Heather Baxter needs a passport to visit all of her children.
Baxter, a senior scientist at Harris Nuclear Plant in New Hill, N.C., spends her day monitoring radioactive nuclides and ensuring the overall health and safety of the community and environment.
At home, she and her husband, David, have two teenage boys (Troy, 17, and Connolly, 16), but for 10 months of the year they have a third.
For seven years, the Baxters have opened their home and hearts to a foreign-exchange student. The Baxters began this tradition when their sons were eight and 10, seeing it as an opportunity for their children to learn more about the world, other cultures and to broaden their worldview from the comfort of their own home.
They’ve hosted students from Italy, Sweden, Iceland, Germany, Denmark and Norway. And for this Mother’s Day, 17-year-old Emir from Iceland is their “third child.” Once a child comes to stay, Baxter said, “That is my child. We are a family.” Baxter said it’s been an overwhelmingly positive and enriching experience. The ever-changing family learns from each other’s differences and to live together as a family.
“The kids get on a plane without knowing us or us knowing them, but by the end of the year, they are a part of the family and pictures hang on the wall,” she said. “Many of our previous exchange students have contacted our current exchange students to offer advice and become friends.”
The students have to adjust to habits, behaviors and ways of life that are commonplace to Americans but are, very literally, foreign to them. Fortunately, it doesn’t take long for them to assimilate and embrace life in the U.S. – and every one has developed a strong appreciation for Chick-fil-A, Bojangles and sweet tea.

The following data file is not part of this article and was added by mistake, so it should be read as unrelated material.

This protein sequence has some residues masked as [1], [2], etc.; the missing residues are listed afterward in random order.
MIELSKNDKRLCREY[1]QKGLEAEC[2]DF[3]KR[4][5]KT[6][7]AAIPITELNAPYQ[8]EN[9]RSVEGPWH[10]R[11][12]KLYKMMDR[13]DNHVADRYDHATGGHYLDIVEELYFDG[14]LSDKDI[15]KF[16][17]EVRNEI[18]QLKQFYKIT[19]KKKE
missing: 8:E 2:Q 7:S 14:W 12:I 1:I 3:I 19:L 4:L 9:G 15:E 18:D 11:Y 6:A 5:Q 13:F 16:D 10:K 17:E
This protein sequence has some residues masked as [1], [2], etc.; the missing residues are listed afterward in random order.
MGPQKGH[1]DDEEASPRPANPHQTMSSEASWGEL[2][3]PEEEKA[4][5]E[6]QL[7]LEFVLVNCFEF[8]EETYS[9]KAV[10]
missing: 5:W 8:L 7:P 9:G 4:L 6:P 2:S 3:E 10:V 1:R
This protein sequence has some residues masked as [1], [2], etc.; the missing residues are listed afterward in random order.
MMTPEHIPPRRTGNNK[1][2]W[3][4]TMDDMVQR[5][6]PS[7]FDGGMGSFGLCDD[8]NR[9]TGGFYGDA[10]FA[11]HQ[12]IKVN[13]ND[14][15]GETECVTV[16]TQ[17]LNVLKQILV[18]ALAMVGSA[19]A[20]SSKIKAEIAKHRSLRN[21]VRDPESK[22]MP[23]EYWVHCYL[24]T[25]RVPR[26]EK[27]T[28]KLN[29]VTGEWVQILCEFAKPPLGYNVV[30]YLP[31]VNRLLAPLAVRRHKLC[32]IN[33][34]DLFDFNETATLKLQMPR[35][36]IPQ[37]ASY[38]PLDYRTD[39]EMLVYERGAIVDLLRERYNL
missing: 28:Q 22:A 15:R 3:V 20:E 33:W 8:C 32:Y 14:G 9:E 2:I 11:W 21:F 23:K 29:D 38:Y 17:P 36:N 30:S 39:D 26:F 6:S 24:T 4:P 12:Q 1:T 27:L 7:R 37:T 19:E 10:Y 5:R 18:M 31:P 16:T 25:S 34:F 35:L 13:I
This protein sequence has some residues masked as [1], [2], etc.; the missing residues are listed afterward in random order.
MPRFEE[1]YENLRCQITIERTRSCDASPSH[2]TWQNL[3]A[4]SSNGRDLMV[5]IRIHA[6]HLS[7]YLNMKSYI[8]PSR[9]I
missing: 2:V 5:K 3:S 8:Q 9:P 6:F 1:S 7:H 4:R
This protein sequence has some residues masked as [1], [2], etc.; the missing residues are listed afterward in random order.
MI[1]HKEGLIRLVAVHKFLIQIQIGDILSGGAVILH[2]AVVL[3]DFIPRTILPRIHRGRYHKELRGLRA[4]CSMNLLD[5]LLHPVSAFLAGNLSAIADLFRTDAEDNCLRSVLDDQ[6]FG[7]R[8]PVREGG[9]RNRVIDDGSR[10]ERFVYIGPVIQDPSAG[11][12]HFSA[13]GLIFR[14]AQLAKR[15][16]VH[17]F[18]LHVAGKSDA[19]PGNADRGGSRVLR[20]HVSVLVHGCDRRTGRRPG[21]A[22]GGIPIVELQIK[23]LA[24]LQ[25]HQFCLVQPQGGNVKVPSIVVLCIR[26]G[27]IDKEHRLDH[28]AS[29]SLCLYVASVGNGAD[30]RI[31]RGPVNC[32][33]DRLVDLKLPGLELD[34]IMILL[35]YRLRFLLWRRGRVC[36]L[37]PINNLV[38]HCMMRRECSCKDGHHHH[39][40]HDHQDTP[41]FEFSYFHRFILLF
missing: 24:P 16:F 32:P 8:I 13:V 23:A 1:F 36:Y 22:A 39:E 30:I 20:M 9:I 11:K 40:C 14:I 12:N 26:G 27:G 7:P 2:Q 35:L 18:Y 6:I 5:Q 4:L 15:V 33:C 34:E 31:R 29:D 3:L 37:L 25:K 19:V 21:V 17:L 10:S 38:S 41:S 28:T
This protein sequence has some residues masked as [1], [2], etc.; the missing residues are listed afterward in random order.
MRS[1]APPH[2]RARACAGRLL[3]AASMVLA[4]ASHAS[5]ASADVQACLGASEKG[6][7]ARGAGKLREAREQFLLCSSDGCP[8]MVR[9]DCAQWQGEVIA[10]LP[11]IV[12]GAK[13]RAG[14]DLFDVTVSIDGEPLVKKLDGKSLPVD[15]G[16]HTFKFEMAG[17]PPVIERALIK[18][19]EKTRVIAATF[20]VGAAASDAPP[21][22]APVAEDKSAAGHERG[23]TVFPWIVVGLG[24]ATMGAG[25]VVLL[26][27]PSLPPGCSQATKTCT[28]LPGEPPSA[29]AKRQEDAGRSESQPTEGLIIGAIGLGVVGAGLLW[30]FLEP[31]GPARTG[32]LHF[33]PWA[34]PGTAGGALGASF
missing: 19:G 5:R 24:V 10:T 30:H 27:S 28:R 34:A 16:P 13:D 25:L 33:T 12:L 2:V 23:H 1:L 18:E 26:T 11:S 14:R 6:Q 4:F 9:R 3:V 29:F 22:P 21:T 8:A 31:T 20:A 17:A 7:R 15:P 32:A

As with any family, the Baxters won’t allow distance to prevent them from seeing their new family member and from keeping in touch once their stay in the U.S. concludes. Texts and Skype conversations are common. In addition, the whole family has visited each student in their home country, giving them opportunities to travel and see the world. Many students have returned “home” to visit over the years – one even surprised the Baxters with an unannounced visit on Christmas
David Baxter said he sees these visits continuing: “I have all these European children who will always be my sons or daughters,” he said. “My retirement plan is travel across Europe going from house to house, saying, 'Here we are!’"
The Baxters plan on continuing the tradition of hosting students. In 2018, Pablo from Italy will be the Mother’s Day guest.
But all eight of the students will surely also be there in Baxter’s heart.
Exchange students hosted by the Baxters
Francesco 2010-11, Rome, Italy.
Henni 2011-12, Hamburg, Germany.
Mikkel 2012-13, Copenhagen, Denmark.
Elsa 2013-14, Stockholm, Sweden.
Tobias 2014-15, Trondheim, Norway.
Luca 2015-16, Trento, Italy.
Ernir 2016-17, Reykjavik, Iceland.
Pablo, 2017-2018, Milan, Italy.
Want to host a student?
The Baxter’s work with exchange students is facilitated through ASSE, which started as American Scandinavian Student Exchange. It has since expanded to other countries.